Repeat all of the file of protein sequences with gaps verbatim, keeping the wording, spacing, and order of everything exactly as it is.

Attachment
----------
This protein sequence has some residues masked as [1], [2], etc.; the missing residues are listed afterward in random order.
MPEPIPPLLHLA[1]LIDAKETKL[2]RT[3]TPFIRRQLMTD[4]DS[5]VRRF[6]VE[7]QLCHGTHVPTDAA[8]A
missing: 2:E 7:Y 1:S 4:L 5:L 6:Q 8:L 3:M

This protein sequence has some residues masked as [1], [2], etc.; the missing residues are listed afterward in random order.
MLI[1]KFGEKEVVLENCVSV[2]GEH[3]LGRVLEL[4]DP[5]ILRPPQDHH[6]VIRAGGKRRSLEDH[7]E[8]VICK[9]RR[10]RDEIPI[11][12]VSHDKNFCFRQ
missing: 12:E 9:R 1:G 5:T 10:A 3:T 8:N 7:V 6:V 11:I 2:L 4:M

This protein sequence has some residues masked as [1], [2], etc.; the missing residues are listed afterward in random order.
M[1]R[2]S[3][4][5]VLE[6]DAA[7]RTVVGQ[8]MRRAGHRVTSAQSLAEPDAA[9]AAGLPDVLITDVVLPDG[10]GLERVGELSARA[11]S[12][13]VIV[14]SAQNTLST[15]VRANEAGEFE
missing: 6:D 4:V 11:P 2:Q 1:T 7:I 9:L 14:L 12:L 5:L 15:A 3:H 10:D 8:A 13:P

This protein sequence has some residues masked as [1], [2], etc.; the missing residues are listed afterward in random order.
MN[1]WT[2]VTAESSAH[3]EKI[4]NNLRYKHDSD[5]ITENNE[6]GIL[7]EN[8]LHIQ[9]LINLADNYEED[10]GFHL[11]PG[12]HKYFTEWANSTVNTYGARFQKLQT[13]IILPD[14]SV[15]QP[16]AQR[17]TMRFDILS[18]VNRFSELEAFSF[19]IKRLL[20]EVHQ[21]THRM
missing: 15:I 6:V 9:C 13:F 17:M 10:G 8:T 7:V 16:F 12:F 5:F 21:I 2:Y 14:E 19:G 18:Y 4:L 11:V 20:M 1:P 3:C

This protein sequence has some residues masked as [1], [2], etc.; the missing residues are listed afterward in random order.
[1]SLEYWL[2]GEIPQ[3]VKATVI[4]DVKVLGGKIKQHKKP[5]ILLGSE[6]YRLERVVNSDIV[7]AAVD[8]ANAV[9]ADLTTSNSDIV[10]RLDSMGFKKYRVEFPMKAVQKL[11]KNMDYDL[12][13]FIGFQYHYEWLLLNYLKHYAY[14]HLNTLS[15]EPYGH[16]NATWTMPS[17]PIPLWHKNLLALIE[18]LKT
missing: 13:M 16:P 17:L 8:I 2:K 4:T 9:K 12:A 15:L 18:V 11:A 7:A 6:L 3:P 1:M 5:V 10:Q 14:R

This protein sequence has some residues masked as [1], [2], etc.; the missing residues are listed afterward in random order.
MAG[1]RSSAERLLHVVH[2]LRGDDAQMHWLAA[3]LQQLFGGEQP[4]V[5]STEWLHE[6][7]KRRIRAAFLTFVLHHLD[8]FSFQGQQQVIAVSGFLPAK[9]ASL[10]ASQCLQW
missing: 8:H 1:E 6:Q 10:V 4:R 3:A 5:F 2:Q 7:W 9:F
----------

This protein sequence has some residues masked as [1], [2], etc.; the missing residues are listed afterward in random order.
MPEPIPPLLHLA[1]LIDAKETKL[2]RT[3]TPFIRRQLMTD[4]DS[5]VRRF[6]VE[7]QLCHGTHVPTDAA[8]A
missing: 2:E 7:Y 1:S 4:L 5:L 6:Q 8:L 3:M

This protein sequence has some residues masked as [1], [2], etc.; the missing residues are listed afterward in random order.
MLI[1]KFGEKEVVLENCVSV[2]GEH[3]LGRVLEL[4]DP[5]ILRPPQDHH[6]VIRAGGKRRSLEDH[7]E[8]VICK[9]RR[10]RDEIPI[11][12]VSHDKNFCFRQ
missing: 12:E 9:R 1:G 5:T 10:A 3:T 8:N 7:V 6:V 11:I 2:L 4:M

This protein sequence has some residues masked as [1], [2], etc.; the missing residues are listed afterward in random order.
M[1]R[2]S[3][4][5]VLE[6]DAA[7]RTVVGQ[8]MRRAGHRVTSAQSLAEPDAA[9]AAGLPDVLITDVVLPDG[10]GLERVGELSARA[11]S[12][13]VIV[14]SAQNTLST[15]VRANEAGEFE
missing: 6:D 4:V 11:P 2:Q 1:T 7:I 9:L 14:L 12:L 5:L 15:A 3:H 10:D 8:A 13:P

This protein sequence has some residues masked as [1], [2], etc.; the missing residues are listed afterward in random order.
MN[1]WT[2]VTAESSAH[3]EKI[4]NNLRYKHDSD[5]ITENNE[6]GIL[7]EN[8]LHIQ[9]LINLADNYEED[10]GFHL[11]PG[12]HKYFTEWANSTVNTYGARFQKLQT[13]IILPD[14]SV[15]QP[16]AQR[17]TMRFDILS[18]VNRFSELEAFSF[19]IKRLL[20]EVHQ[21]THRM
missing: 15:I 6:V 9:C 13:F 17:M 10:G 8:T 7:V 16:F 12:F 5:F 21:I 2:Y 14:E 19:G 18:Y 4:L 11:V 20:M 1:P 3:C

This protein sequence has some residues masked as [1], [2], etc.; the missing residues are listed afterward in random order.
[1]SLEYWL[2]GEIPQ[3]VKATVI[4]DVKVLGGKIKQHKKP[5]ILLGSE[6]YRLERVVNSDIV[7]AAVD[8]ANAV[9]ADLTTSNSDIV[10]RLDSMGFKKYRVEFPMKAVQKL[11]KNMDYDL[12][13]FIGFQYHYEWLLLNYLKHYAY[14]HLNTLS[15]EPYGH[16]NATWTMPS[17]PIPLWHKNLLALIE[18]LKT
missing: 13:M 16:P 17:L 8:I 2:K 4:T 9:K 12:A 15:L 18:V 11:A 7:A 6:L 3:P 1:M 5:V 10:Q 14:R

This protein sequence has some residues masked as [1], [2], etc.; the missing residues are listed afterward in random order.
MAG[1]RSSAERLLHVVH[2]LRGDDAQMHWLAA[3]LQQLFGGEQP[4]V[5]STEWLHE[6][7]KRRIRAAFLTFVLHHLD[8]FSFQGQQQVIAVSGFLPAK[9]ASL[10]ASQCLQW
missing: 8:H 1:E 6:Q 10:V 4:R 3:A 5:F 2:Q 7:W 9:F